Many people move to Norway each year to work as au pairs. It's supposed to be primarily a cultural exchange, but critics claim the reality is wealthy Norwegians hiring cheap labour.
Barely a day goes by in Norway these days without a new story on au pairs hitting the media. Most recently, Norway's Minister of Justice hit the headlines as the Directorate for Immigration (UDI) questioned the legality of his family's au pair, although this has since been resolved.
Norwegian newspaper Aftenposten reported that 229 people who had previously held au pair permits were expelled from the country between 2016 and 2019. Of those, 207 were for violations of the Immigration Act. So, what exactly is going on?
What is Norway's au pair program?
An au pair is basically a live-in nanny. The idea behind the program is for international people to improve their Norwegian language skills and learn about Norwegian society by living with a Norwegian family.
In return they provide services, usually childcare and light housework, for the host family. The host family provides accommodation and food, along with “pocket money” for the duration of the au pair's stay.
Read more: Au pair jobs in Norway
While not specifically targeted so, Filipinos make up the majority of people successfully accepted on to the au pair program. Such has been the storm around the recent stories, UDI's Director Frode Forfang addressed the issue on his blog:
“In recent years, an estimated one thousand people have been granted a first-time au-pair license each year. Most of these come from the Philippines. You can be an au pair for a maximum of two years.”
“The authorities have always tried to enforce this as a system for cultural exchange, while most people probably perceive it as an opportunity to get relief at home. The balance here is also one of the reasons why this has long been a controversial arrangement.”
The Minister of Justice case
A Filipino woman in her early 20s was ordered to leave Norway after UDI accused her of having worked illegally as an au pair for the Norwegian Justice Minister Jøran Kallmyr. She had been accused of working for the family from the period of 22 August – 12. October 2018, even though she did not submit her application for a renewed contract until 12 October.
Both Kallmyr and the au pair herself told NRK that she did not work during that time. “I relaxed, went out with friends, was in church and got to know the family. The Kallmyr family gave me the freedom to come and go as I wanted in the period when I was waiting for my appointment with the Police, she says.”
This week, UDI issued a press release saying the au pair has been given permission to return to Norway. They said although she did not follow the rules, they accept that it is unlikely she was working before the application was submitted. Therefore “there is no longer grounds for refusal.”
Changes coming to the immigration process?
While Forfang didn't comment on the case in his blog post, he did acknowledge the difficulty of dealing with this waiting period.
“When the regulations say that one cannot live or work with a family before one has submitted the application to the police, it is because such a separation in practice is difficult for the authorities to enforce. After all, the general experience is that the whole scheme is vulnerable to exploitation.”
“The requirement that the full application be delivered to the police in person has been in place for years. A few years ago, this was not a major problem because one could usually get an appointment with the police during the day. Since the online booking solution was introduced, this has been different.”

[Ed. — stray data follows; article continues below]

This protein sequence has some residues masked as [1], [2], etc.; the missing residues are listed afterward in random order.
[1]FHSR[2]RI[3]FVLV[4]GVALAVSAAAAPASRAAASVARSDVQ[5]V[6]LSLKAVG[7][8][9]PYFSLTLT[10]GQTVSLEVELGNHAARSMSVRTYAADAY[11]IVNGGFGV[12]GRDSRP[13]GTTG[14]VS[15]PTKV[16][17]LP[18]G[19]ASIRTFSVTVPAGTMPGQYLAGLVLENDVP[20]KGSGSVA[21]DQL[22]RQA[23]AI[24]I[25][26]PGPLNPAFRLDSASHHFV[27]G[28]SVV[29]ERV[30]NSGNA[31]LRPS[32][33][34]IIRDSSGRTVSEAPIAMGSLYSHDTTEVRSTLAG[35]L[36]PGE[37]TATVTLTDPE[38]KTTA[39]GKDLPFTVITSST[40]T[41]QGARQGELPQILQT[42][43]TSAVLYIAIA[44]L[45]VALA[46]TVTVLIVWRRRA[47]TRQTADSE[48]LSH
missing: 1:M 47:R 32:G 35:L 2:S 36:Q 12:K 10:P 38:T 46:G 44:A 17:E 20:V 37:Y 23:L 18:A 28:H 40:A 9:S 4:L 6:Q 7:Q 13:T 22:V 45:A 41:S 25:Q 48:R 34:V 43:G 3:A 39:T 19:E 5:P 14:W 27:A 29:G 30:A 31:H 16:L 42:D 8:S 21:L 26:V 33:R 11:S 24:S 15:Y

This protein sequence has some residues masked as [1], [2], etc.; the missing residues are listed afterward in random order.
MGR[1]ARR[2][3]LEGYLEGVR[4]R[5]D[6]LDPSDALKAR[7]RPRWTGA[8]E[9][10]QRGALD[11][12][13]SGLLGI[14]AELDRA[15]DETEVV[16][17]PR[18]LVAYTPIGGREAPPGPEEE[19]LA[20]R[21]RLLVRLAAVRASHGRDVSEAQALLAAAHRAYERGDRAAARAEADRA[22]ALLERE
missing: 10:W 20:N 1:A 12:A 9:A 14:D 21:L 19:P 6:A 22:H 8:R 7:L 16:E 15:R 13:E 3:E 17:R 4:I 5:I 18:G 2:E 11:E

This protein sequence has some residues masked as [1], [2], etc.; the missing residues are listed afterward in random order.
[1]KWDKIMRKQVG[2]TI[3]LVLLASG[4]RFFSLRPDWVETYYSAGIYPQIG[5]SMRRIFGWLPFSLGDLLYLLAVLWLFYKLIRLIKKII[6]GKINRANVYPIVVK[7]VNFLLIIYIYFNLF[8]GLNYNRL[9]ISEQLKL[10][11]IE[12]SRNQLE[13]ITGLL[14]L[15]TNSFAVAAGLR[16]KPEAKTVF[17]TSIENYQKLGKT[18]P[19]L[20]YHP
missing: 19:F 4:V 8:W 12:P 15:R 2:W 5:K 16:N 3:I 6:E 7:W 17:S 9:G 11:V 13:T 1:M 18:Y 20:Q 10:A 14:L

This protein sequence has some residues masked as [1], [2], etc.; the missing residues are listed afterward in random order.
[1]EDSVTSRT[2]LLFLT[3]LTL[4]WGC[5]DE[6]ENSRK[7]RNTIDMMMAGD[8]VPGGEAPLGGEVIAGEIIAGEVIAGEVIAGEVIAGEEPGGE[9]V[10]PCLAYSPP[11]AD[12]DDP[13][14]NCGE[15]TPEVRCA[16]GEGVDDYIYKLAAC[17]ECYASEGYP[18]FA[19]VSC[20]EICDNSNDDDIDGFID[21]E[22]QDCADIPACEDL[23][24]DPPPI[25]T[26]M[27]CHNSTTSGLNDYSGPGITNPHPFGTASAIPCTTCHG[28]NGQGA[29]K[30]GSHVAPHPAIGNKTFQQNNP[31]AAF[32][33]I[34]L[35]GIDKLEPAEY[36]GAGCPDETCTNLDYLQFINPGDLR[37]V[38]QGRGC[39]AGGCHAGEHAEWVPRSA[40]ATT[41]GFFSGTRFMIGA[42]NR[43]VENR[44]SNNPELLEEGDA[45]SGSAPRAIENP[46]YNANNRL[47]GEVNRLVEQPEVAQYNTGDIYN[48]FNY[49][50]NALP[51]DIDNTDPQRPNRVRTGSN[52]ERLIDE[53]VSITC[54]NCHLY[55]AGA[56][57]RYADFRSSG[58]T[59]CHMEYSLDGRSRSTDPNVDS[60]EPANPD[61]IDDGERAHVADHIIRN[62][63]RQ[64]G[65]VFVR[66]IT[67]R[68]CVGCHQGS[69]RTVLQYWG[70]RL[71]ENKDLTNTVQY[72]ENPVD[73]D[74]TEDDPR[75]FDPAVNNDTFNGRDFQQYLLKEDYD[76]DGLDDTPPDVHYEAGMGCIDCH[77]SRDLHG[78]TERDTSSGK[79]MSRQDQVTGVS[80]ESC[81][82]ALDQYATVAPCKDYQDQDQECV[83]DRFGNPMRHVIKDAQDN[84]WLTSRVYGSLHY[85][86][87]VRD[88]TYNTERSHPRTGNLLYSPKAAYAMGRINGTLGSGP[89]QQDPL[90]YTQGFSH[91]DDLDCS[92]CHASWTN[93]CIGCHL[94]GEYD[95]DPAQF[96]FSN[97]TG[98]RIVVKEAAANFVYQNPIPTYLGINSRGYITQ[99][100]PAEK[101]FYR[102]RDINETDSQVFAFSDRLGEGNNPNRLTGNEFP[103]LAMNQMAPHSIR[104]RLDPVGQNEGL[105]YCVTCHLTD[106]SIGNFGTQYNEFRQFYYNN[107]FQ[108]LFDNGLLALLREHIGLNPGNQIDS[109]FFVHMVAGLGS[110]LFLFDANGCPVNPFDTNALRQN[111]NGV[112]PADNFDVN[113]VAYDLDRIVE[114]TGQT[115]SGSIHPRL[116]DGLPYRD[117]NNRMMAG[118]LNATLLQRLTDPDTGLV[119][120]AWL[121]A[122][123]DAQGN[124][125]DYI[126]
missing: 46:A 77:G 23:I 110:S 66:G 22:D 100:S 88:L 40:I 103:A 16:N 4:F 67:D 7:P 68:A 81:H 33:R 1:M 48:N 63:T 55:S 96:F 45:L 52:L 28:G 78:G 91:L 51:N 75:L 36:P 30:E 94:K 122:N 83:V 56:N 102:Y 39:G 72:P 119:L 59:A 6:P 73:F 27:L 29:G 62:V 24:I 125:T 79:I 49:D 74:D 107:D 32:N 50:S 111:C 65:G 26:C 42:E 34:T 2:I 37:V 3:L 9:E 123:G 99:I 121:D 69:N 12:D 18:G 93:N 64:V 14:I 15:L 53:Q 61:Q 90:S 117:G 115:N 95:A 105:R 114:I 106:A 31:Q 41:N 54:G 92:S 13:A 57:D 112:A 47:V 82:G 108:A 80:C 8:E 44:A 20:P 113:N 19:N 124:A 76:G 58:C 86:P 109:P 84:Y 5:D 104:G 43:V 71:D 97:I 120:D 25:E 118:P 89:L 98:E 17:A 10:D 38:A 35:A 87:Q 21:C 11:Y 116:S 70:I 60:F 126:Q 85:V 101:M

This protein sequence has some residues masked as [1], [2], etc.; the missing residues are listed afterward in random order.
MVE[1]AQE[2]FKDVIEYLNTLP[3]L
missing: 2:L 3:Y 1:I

“The system of pre-booking time online is an improvement that creates predictability for both applicants and the police. In immigration cases, this can still create some challenges if the booking time is long and the applicants are not aware of this in advance.”
Prison sentence for exploitation
B ut the controversy of Norway's au pair program goes far beyond the waiting period problem. There are several cases of Norwegian families taking advantage of “cheap labour”. Critics say that the au pairs are unlikely to understand the detail in their terms of contract and what to do should they have a complaint.
Earlier this year, businessman Ragnar Horn and his wife received a short prison sentence for violating employment law and the rights of four Filipino au pairs. Among other things, the couple were convinced of supplying false information to the authorities.
They hired two Filipino sisters but because law allows only one au pair per family, they asked a family friend to say one of them was working there. Also, three of the au pairs were able to prove in court that they worked up to eleven hours per day.
When the case was initially brought before the district court, the couple admitted guilt but felt the sentence was too harsh. Horn claimed he was used as a “poster boy” for the problems with the scheme.
The future of Norway's au pair program
There seems to be some political will behind ending the program. “The current system has little to do with cultural exchange. If people want housekeepers, they should pay a normal salary, not take advantage of Filipino women,” a spokesperson from the Norwegian Confederation of Trade Unions told VG.
Back in 2017, Norway's opposition Labour party made it policy to end the scheme.
“After so many years of trying to prevent abuse of au pairs, the Labour Party has acknowledged that the current system must be replaced. I can confirm that the program committee of The Labour Party proposes to close down the current au pair system because it no longer works as intended,” said a party spokesperson.